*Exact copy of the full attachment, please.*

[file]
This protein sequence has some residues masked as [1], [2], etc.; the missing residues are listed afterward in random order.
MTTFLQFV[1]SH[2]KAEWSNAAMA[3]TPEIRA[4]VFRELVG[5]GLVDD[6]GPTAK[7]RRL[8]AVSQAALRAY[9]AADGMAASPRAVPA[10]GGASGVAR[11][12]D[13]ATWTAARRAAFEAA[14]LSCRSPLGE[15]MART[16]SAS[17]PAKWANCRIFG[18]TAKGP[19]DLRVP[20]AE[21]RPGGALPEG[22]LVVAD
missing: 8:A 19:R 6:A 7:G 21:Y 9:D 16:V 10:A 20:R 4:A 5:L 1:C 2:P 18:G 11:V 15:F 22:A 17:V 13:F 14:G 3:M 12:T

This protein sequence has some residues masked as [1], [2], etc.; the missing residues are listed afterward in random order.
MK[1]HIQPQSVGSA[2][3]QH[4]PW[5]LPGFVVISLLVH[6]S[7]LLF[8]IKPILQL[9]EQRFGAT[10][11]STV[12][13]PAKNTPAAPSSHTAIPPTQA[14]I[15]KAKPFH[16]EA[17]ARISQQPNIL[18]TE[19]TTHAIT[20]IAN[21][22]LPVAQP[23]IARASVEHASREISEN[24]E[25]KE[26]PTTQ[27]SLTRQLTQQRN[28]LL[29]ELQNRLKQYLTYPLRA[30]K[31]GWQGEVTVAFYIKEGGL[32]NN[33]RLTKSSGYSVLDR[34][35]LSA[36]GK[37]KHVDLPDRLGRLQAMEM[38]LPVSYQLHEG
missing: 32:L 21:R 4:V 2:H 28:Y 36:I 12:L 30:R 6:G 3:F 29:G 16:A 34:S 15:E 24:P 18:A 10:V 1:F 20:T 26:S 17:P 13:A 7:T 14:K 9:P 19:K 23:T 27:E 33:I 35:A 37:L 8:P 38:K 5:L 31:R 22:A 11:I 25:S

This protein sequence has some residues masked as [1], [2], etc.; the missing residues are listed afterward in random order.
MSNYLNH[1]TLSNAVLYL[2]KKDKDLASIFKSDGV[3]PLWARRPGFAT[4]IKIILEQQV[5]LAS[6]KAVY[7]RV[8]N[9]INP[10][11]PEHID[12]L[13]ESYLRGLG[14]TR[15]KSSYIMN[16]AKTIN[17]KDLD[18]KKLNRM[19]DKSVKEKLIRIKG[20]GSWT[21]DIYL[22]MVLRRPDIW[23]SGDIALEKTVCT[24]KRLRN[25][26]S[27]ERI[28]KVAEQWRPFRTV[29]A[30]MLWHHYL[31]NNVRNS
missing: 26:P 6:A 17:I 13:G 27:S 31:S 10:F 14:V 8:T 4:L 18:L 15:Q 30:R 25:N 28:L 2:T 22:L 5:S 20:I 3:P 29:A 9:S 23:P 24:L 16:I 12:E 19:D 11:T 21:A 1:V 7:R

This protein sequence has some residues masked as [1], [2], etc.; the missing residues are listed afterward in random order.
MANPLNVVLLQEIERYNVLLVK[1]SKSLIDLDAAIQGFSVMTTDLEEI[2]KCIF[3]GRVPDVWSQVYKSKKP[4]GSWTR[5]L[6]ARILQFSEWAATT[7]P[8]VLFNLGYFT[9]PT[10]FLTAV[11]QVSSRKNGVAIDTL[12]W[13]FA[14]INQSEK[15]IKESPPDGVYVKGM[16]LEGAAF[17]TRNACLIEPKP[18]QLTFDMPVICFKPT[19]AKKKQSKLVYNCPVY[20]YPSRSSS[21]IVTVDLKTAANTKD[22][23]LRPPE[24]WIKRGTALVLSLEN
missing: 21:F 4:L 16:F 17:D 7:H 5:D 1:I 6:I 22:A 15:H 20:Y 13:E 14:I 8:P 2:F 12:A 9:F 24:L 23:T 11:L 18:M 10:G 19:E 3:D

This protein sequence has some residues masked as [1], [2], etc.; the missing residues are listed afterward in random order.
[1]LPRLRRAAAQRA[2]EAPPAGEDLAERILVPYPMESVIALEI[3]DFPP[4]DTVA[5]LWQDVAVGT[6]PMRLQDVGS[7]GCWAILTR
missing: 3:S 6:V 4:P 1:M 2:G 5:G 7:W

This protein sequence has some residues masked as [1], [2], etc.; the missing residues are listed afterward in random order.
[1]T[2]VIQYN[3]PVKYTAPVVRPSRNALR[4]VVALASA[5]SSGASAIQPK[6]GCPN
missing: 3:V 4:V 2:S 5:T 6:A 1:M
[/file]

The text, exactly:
This protein sequence has some residues masked as [1], [2], etc.; the missing residues are listed afterward in random order.
MTTFLQFV[1]SH[2]KAEWSNAAMA[3]TPEIRA[4]VFRELVG[5]GLVDD[6]GPTAK[7]RRL[8]AVSQAALRAY[9]AADGMAASPRAVPA[10]GGASGVAR[11][12]D[13]ATWTAARRAAFEAA[14]LSCRSPLGE[15]MART[16]SAS[17]PAKWANCRIFG[18]TAKGP[19]DLRVP[20]AE[21]RPGGALPEG[22]LVVAD
missing: 8:A 19:R 6:A 7:G 21:Y 9:D 16:V 10:A 20:R 4:A 5:L 1:C 2:P 18:G 11:V 15:F 22:A 17:V 13:F 14:G 3:M 12:T

This protein sequence has some residues masked as [1], [2], etc.; the missing residues are listed afterward in random order.
MK[1]HIQPQSVGSA[2][3]QH[4]PW[5]LPGFVVISLLVH[6]S[7]LLF[8]IKPILQL[9]EQRFGAT[10][11]STV[12][13]PAKNTPAAPSSHTAIPPTQA[14]I[15]KAKPFH[16]EA[17]ARISQQPNIL[18]TE[19]TTHAIT[20]IAN[21][22]LPVAQP[23]IARASVEHASREISEN[24]E[25]KE[26]PTTQ[27]SLTRQLTQQRN[28]LL[29]ELQNRLKQYLTYPLRA[30]K[31]GWQGEVTVAFYIKEGGL[32]NN[33]RLTKSSGYSVLDR[34][35]LSA[36]GK[37]KHVDLPDRLGRLQAMEM[38]LPVSYQLHEG
missing: 32:L 21:R 4:V 2:H 28:Y 36:I 12:L 30:R 6:G 3:F 29:G 16:A 34:S 15:E 24:P 18:A 10:V 1:F 20:T 26:S 17:P 13:A 7:T 14:K 9:P 19:K 23:T 27:E 33:I 35:A 37:L 8:P 38:K 5:L 31:R 22:A 11:I 25:S

This protein sequence has some residues masked as [1], [2], etc.; the missing residues are listed afterward in random order.
MSNYLNH[1]TLSNAVLYL[2]KKDKDLASIFKSDGV[3]PLWARRPGFAT[4]IKIILEQQV[5]LAS[6]KAVY[7]RV[8]N[9]INP[10][11]PEHID[12]L[13]ESYLRGLG[14]TR[15]KSSYIMN[16]AKTIN[17]KDLD[18]KKLNRM[19]DKSVKEKLIRIKG[20]GSWT[21]DIYL[22]MVLRRPDIW[23]SGDIALEKTVCT[24]KRLRN[25][26]S[27]ERI[28]KVAEQWRPFRTV[29]A[30]MLWHHYL[31]NNVRNS
missing: 26:P 6:A 17:I 13:G 27:S 31:S 10:F 14:V 8:T 4:L 18:L 15:Q 30:R 25:N 28:L 2:T 22:L 5:S 20:I 3:P 29:A 9:S 23:P 24:L 16:I 12:E 19:D 11:T 21:A 1:V 7:R

This protein sequence has some residues masked as [1], [2], etc.; the missing residues are listed afterward in random order.
MANPLNVVLLQEIERYNVLLVK[1]SKSLIDLDAAIQGFSVMTTDLEEI[2]KCIF[3]GRVPDVWSQVYKSKKP[4]GSWTR[5]L[6]ARILQFSEWAATT[7]P[8]VLFNLGYFT[9]PT[10]FLTAV[11]QVSSRKNGVAIDTL[12]W[13]FA[14]INQSEK[15]IKESPPDGVYVKGM[16]LEGAAF[17]TRNACLIEPKP[18]QLTFDMPVICFKPT[19]AKKKQSKLVYNCPVY[20]YPSRSSS[21]IVTVDLKTAANTKD[22][23]LRPPE[24]WIKRGTALVLSLEN
missing: 21:F 4:L 16:F 17:D 7:H 5:D 1:I 6:I 22:A 15:H 20:Y 13:E 14:I 8:P 2:F 12:A 9:F 24:L 23:T 11:L 18:M 10:G 19:E 3:D

This protein sequence has some residues masked as [1], [2], etc.; the missing residues are listed afterward in random order.
[1]LPRLRRAAAQRA[2]EAPPAGEDLAERILVPYPMESVIALEI[3]DFPP[4]DTVA[5]LWQDVAVGT[6]PMRLQDVGS[7]GCWAILTR
missing: 3:S 6:V 4:P 1:M 2:G 5:G 7:W

This protein sequence has some residues masked as [1], [2], etc.; the missing residues are listed afterward in random order.
[1]T[2]VIQYN[3]PVKYTAPVVRPSRNALR[4]VVALASA[5]SSGASAIQPK[6]GCPN
missing: 3:V 4:V 2:S 5:T 6:A 1:M